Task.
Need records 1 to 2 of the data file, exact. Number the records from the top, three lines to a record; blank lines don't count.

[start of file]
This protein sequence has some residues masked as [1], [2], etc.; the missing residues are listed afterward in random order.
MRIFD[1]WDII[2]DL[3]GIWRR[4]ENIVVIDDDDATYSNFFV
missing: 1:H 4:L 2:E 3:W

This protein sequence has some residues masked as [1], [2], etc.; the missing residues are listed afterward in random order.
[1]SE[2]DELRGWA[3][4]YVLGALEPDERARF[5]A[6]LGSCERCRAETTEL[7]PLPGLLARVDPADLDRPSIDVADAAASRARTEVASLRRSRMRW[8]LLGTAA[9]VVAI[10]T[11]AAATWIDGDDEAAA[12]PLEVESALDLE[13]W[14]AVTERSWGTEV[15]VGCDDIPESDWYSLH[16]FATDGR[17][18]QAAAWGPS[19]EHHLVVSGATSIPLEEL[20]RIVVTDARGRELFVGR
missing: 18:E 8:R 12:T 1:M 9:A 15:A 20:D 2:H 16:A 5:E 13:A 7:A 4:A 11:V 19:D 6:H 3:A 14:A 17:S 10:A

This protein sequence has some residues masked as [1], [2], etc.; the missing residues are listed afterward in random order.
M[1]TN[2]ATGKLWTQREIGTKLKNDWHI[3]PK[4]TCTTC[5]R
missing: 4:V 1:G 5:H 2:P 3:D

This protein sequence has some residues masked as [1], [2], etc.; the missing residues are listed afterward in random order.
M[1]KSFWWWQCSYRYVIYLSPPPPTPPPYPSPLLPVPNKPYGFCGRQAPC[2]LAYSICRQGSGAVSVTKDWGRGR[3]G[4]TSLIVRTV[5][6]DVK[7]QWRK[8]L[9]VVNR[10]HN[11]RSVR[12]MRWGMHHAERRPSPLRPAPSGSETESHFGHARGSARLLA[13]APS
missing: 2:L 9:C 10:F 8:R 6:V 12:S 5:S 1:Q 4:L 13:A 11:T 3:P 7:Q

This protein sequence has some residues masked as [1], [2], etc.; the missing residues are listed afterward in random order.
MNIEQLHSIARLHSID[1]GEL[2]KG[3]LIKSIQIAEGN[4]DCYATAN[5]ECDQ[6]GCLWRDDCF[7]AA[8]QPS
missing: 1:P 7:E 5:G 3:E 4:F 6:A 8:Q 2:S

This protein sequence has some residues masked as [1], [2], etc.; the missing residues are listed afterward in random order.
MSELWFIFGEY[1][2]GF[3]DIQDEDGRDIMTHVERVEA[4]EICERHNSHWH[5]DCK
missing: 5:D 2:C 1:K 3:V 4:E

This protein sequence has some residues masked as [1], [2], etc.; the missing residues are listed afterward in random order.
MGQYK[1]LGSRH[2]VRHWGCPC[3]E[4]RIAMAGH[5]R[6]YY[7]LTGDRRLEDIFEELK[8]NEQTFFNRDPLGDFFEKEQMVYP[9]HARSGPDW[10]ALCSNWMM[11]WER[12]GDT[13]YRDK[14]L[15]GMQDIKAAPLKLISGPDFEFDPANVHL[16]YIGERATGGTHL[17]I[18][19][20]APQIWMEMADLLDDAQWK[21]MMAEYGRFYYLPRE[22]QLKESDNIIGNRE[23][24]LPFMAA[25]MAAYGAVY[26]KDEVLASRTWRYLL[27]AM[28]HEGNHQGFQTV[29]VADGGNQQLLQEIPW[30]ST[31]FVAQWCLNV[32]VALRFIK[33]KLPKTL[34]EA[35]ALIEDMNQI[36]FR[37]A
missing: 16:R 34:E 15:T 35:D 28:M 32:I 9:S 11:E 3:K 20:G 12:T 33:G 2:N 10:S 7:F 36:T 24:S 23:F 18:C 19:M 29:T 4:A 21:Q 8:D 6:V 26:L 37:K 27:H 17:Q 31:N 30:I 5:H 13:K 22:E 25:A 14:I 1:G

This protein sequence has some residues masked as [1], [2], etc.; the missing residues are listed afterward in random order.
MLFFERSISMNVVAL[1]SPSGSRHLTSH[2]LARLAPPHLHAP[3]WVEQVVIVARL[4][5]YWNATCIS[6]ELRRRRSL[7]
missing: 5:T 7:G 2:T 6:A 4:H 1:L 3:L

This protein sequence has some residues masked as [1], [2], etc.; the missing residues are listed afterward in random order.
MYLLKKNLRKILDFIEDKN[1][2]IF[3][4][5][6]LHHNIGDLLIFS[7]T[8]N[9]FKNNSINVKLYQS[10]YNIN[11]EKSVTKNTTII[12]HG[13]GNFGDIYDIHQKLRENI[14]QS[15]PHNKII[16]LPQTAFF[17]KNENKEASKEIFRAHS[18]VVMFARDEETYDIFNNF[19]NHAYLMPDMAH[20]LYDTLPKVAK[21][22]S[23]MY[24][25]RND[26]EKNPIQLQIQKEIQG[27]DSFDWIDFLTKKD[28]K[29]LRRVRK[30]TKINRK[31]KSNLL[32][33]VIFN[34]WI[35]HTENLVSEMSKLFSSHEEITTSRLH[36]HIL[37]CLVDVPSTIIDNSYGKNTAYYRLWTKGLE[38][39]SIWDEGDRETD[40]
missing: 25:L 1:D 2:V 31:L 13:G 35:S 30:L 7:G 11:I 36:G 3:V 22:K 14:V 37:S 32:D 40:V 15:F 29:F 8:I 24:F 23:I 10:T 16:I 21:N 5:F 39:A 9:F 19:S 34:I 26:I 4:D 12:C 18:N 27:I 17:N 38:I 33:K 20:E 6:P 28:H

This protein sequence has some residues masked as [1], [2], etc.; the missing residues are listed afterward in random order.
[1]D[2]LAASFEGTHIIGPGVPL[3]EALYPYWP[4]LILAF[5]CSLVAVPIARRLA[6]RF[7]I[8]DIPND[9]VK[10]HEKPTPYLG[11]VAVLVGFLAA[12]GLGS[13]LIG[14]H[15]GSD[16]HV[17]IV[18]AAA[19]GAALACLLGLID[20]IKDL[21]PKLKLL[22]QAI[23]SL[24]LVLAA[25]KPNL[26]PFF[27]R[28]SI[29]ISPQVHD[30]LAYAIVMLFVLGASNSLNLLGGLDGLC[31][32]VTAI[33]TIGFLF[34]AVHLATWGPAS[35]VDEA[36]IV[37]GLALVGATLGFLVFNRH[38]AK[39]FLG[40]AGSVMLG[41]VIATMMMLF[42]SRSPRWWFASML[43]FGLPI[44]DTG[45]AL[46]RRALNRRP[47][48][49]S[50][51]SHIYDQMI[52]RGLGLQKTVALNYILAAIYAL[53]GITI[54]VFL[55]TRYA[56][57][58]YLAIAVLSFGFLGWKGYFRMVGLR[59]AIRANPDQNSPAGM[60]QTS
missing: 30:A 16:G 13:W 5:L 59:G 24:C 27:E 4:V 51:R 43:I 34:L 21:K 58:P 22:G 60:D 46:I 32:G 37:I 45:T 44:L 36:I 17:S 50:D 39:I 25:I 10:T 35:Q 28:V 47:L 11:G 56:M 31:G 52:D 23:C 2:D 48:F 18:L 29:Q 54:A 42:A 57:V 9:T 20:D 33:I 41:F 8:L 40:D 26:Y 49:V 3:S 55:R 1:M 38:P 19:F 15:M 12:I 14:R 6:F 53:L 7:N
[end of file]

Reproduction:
This protein sequence has some residues masked as [1], [2], etc.; the missing residues are listed afterward in random order.
MRIFD[1]WDII[2]DL[3]GIWRR[4]ENIVVIDDDDATYSNFFV
missing: 1:H 4:L 2:E 3:W

This protein sequence has some residues masked as [1], [2], etc.; the missing residues are listed afterward in random order.
[1]SE[2]DELRGWA[3][4]YVLGALEPDERARF[5]A[6]LGSCERCRAETTEL[7]PLPGLLARVDPADLDRPSIDVADAAASRARTEVASLRRSRMRW[8]LLGTAA[9]VVAI[10]T[11]AAATWIDGDDEAAA[12]PLEVESALDLE[13]W[14]AVTERSWGTEV[15]VGCDDIPESDWYSLH[16]FATDGR[17][18]QAAAWGPS[19]EHHLVVSGATSIPLEEL[20]RIVVTDARGRELFVGR
missing: 18:E 8:R 12:T 1:M 9:A 15:A 20:D 2:H 16:A 5:E 13:A 7:A 4:A 11:V 19:D 6:H 3:A 14:A 17:S 10:A